July 20th, 2011
Data Mining Is Not Free Speech
Last month, the US Supreme Court struck down a highly controversial Vermont law that restricted the sale of prescription drug info identifying prescribers and patients for commercial marketing purposes. The practice is known as data mining and has been growing for the past two decades, ever since data was gathered by market research firms. However, data mining went to the court for review over heated arguments about free speech, health care costs and information privacy (back story). We spoke with Sharon Treat, a Maine legislator, who also heads the National Legislative Association on Prescription Drug Prices, about the implications and the likelihood that Vermont and two other New England states with similar statutes Ė Maine and New Hampshire Ė can rewrite their laws to survive fresh challengesÖ
Pharmalot: Which aspect of the decision surprised or disappointed you in particular?
Treat: The Supreme Court claimed the Vermont law targeted data miners unfairly. But I think the decision ignored a lot of evidence. On one hand, the majority said Vermont could have crafted its law more narrowly and gone down a different route. But the fact is the Vermont statute is already narrowly crafted. They also complained that the law forbids sale of data with exceptions. But the sort of exceptions contained in the Vermont law are the same kinds that you see in HIPAA. For example, using the data so you can fill prescriptions and process payments for them. It seems like they missed a lot of the point.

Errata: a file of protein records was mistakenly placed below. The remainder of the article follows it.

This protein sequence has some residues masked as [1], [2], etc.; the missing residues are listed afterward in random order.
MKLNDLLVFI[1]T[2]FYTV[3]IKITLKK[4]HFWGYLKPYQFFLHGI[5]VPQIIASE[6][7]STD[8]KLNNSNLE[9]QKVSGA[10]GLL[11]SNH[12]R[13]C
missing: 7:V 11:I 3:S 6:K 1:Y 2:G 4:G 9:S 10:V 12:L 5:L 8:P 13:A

Pharmalot: And what about the issue of commercial speech?
Treat: This is private information. To call it speech, in my view, is a stretch. Itís not published in articles. Itís not used in advertising. Itís used to create proprietary profiles of doctors and other prescribers, which is then sold to the pharmaceutical industry to help them figure out their marketing campaigns. The information is not what most people would consider to be speech, in the past, from a legal sense.
The most concerning aspect of the decision is applying heighted level of scrutiny to a commercial activity, and itís hard to call that activity speech. Itís the first time the Supreme Court has used this standard of review for a commercial speech case. And that has serious implications, because if you go through the dissent, (Justice Stephen) Breyer does a good job of parsing what disappointed me with the majority opinion. Breyer points out that regulations, by their very nature, are aimed at particular activities and thatís the nature of the beast. But the bottom line is that itís commercial in nature. This is first time the court gave state law this heightened level of scrutiny, which makes it harder to sustain regulation.
Pharmalot: So what do you think the implications are?